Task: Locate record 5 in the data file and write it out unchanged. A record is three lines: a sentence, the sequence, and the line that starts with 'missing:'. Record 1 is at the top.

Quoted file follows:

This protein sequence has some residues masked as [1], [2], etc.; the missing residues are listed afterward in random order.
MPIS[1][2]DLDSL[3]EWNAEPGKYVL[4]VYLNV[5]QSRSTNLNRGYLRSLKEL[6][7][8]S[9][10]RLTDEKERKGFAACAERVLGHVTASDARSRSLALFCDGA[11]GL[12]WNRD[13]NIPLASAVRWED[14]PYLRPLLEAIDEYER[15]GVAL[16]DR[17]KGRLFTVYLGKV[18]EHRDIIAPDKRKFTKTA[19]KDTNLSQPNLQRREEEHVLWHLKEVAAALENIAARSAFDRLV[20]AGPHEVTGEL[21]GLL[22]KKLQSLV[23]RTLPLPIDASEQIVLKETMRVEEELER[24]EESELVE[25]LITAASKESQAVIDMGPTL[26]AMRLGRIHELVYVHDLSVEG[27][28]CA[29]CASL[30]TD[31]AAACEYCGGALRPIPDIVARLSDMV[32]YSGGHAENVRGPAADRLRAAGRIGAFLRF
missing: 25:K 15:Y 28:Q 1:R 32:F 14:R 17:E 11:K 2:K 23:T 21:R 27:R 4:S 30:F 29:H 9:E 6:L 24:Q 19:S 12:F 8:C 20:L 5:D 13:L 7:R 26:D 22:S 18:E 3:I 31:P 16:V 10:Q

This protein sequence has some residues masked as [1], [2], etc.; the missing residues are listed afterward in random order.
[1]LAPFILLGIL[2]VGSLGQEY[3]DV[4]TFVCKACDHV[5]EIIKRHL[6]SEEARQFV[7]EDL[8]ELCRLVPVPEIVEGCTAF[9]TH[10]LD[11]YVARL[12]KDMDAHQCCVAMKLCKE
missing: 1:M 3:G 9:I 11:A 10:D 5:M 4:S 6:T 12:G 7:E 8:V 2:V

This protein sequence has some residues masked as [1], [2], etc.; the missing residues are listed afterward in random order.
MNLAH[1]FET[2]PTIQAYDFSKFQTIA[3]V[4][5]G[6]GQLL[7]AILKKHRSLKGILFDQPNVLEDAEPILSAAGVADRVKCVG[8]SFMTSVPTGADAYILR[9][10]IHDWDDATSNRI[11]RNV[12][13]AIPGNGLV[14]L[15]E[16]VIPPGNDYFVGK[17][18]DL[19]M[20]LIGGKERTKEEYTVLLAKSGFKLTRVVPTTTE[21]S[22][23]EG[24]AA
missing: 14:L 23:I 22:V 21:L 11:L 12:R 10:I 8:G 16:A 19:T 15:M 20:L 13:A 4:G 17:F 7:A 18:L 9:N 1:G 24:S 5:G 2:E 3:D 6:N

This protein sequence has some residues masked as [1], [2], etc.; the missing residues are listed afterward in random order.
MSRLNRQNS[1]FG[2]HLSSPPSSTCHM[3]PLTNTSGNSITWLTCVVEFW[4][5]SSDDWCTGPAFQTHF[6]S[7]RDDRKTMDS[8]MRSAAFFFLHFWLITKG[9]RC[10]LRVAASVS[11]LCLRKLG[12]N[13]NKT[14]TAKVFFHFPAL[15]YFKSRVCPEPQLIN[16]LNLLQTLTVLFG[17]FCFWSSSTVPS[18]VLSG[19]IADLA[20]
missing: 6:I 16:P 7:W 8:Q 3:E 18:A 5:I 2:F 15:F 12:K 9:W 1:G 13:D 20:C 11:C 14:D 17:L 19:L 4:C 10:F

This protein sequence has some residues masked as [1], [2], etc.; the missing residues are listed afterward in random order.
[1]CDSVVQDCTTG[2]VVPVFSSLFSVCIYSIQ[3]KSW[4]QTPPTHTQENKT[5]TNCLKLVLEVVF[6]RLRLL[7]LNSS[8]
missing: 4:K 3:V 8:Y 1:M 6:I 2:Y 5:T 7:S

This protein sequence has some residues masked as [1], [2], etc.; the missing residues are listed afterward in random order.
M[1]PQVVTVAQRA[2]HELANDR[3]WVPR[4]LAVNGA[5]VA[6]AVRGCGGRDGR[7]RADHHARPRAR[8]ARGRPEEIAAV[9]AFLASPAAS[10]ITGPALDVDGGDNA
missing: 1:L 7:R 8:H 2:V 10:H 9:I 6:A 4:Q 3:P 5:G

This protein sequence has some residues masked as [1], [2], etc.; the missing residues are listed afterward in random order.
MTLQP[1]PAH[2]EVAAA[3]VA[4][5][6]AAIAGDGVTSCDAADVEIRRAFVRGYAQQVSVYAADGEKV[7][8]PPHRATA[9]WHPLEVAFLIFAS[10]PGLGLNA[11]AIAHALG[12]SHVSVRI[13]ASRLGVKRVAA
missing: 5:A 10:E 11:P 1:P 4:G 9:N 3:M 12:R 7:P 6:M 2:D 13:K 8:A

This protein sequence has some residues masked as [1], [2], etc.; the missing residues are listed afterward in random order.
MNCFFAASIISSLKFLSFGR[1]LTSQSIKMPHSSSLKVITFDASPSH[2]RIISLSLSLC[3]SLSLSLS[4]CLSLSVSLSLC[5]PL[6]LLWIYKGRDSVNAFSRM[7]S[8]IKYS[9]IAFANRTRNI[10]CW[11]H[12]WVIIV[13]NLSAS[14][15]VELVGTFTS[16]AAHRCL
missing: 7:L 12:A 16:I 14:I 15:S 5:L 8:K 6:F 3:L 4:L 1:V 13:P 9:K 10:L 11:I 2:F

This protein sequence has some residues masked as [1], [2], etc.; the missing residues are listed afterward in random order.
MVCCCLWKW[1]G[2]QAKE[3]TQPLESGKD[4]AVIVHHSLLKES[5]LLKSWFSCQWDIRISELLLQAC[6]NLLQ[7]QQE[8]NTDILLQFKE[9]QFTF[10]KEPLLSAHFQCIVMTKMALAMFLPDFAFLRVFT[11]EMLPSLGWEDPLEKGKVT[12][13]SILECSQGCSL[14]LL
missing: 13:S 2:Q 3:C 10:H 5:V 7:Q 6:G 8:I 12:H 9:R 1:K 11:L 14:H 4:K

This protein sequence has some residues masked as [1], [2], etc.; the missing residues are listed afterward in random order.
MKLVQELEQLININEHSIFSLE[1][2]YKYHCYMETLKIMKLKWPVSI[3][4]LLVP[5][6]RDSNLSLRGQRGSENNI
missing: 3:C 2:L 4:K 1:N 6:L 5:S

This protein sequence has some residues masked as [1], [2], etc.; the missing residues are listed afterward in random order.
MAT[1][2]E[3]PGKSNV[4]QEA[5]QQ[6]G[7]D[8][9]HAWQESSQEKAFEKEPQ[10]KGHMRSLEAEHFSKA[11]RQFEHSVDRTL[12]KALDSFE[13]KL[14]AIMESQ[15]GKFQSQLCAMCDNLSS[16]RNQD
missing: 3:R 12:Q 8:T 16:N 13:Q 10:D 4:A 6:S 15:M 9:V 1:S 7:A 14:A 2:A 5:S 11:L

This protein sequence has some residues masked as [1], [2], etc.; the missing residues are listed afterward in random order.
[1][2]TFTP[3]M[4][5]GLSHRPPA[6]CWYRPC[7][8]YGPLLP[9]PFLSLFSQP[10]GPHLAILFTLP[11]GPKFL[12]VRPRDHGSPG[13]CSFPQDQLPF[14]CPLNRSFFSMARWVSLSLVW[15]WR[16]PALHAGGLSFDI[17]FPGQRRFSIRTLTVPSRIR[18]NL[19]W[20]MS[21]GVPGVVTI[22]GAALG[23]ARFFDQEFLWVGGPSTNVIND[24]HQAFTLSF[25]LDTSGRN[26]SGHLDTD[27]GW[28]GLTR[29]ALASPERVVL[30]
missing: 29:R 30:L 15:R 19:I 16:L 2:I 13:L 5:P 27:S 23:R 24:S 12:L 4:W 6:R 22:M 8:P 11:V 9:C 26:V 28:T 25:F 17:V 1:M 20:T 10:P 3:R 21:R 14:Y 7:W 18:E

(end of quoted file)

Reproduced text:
This protein sequence has some residues masked as [1], [2], etc.; the missing residues are listed afterward in random order.
[1]CDSVVQDCTTG[2]VVPVFSSLFSVCIYSIQ[3]KSW[4]QTPPTHTQENKT[5]TNCLKLVLEVVF[6]RLRLL[7]LNSS[8]
missing: 4:K 3:V 8:Y 1:M 6:I 2:Y 5:T 7:S